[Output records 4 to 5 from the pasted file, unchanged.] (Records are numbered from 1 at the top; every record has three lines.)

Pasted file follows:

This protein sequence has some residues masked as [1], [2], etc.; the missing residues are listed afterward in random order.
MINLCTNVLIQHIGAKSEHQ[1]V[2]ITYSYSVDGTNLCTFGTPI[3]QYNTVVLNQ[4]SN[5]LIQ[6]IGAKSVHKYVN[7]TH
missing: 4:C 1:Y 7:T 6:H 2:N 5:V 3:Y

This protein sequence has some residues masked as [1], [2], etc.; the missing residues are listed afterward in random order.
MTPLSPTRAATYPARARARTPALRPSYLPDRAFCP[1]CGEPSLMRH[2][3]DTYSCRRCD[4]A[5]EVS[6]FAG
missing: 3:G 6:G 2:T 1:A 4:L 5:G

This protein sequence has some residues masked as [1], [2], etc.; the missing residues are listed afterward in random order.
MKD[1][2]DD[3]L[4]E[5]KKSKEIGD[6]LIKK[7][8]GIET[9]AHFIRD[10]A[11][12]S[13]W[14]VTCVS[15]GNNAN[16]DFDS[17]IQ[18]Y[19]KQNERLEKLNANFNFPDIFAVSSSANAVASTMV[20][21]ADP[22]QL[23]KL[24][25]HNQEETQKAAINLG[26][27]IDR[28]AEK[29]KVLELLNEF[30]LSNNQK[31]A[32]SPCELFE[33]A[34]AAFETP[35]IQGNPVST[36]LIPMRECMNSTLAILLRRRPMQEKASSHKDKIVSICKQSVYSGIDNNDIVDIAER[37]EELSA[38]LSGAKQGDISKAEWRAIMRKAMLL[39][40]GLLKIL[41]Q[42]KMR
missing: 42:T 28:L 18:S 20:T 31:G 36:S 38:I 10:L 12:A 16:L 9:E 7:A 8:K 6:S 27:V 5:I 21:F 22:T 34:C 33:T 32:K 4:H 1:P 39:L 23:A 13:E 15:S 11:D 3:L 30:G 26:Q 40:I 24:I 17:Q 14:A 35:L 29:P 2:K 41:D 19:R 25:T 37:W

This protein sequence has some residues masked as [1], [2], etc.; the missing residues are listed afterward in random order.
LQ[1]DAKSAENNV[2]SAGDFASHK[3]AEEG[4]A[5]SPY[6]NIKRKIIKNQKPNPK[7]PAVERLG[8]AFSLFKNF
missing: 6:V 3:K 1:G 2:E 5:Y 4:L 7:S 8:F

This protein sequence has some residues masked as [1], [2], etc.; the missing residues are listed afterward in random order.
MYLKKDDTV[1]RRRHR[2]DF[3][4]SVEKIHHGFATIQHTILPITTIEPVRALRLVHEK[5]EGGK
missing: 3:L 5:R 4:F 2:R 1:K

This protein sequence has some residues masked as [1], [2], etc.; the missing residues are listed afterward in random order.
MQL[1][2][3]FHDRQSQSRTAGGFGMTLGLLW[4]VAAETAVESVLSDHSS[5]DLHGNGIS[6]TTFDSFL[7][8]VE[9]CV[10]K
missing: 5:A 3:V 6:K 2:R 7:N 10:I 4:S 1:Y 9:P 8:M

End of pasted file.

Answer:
This protein sequence has some residues masked as [1], [2], etc.; the missing residues are listed afterward in random order.
LQ[1]DAKSAENNV[2]SAGDFASHK[3]AEEG[4]A[5]SPY[6]NIKRKIIKNQKPNPK[7]PAVERLG[8]AFSLFKNF
missing: 6:V 3:K 1:G 2:E 5:Y 4:L 7:S 8:F

This protein sequence has some residues masked as [1], [2], etc.; the missing residues are listed afterward in random order.
MYLKKDDTV[1]RRRHR[2]DF[3][4]SVEKIHHGFATIQHTILPITTIEPVRALRLVHEK[5]EGGK
missing: 3:L 5:R 4:F 2:R 1:K